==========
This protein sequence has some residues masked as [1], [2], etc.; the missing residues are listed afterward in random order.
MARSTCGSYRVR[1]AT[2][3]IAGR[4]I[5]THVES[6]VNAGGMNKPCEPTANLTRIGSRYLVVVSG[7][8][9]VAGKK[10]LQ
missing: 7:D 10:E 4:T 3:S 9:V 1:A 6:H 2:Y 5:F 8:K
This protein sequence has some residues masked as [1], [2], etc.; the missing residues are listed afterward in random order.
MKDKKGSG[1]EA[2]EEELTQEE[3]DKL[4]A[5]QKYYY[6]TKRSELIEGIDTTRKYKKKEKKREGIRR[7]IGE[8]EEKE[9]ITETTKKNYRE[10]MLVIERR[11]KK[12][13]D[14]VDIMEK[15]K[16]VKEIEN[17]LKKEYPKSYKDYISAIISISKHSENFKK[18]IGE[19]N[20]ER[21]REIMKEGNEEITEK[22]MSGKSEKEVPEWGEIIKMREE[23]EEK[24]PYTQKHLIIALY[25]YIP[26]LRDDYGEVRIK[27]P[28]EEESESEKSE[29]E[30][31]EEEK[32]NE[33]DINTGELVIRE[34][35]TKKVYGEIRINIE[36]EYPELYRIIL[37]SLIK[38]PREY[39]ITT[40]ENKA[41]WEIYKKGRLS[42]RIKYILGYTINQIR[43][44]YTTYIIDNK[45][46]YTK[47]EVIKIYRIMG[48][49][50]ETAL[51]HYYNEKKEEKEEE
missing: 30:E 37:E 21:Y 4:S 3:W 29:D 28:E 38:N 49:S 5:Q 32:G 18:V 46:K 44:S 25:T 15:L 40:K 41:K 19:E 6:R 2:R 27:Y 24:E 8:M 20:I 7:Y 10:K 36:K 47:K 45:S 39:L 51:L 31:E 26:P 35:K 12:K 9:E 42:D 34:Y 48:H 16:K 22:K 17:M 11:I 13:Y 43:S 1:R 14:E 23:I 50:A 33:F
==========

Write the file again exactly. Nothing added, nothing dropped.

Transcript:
This protein sequence has some residues masked as [1], [2], etc.; the missing residues are listed afterward in random order.
MARSTCGSYRVR[1]AT[2][3]IAGR[4]I[5]THVES[6]VNAGGMNKPCEPTANLTRIGSRYLVVVSG[7][8][9]VAGKK[10]LQ
missing: 7:D 10:E 4:T 3:S 9:V 1:A 6:H 2:Y 5:F 8:K
This protein sequence has some residues masked as [1], [2], etc.; the missing residues are listed afterward in random order.
MKDKKGSG[1]EA[2]EEELTQEE[3]DKL[4]A[5]QKYYY[6]TKRSELIEGIDTTRKYKKKEKKREGIRR[7]IGE[8]EEKE[9]ITETTKKNYRE[10]MLVIERR[11]KK[12][13]D[14]VDIMEK[15]K[16]VKEIEN[17]LKKEYPKSYKDYISAIISISKHSENFKK[18]IGE[19]N[20]ER[21]REIMKEGNEEITEK[22]MSGKSEKEVPEWGEIIKMREE[23]EEK[24]PYTQKHLIIALY[25]YIP[26]LRDDYGEVRIK[27]P[28]EEESESEKSE[29]E[30][31]EEEK[32]NE[33]DINTGELVIRE[34][35]TKKVYGEIRINIE[36]EYPELYRIIL[37]SLIK[38]PREY[39]ITT[40]ENKA[41]WEIYKKGRLS[42]RIKYILGYTINQIR[43][44]YTTYIIDNK[45][46]YTK[47]EVIKIYRIMG[48][49][50]ETAL[51]HYYNEKKEEKEEE
missing: 30:E 37:E 21:Y 4:S 3:W 29:D 28:E 38:N 49:S 5:Q 32:G 18:V 46:K 44:S 25:T 15:L 40:K 41:K 19:E 6:R 2:R 27:Y 24:E 8:M 20:I 7:Y 10:K 36:K 47:K 45:S 39:L 51:L 31:E 26:P 35:K 12:K 9:E 42:D 34:Y 48:H 16:K 22:K 17:M 11:I 13:Y 43:S 1:R 14:E 23:I 50:A 33:F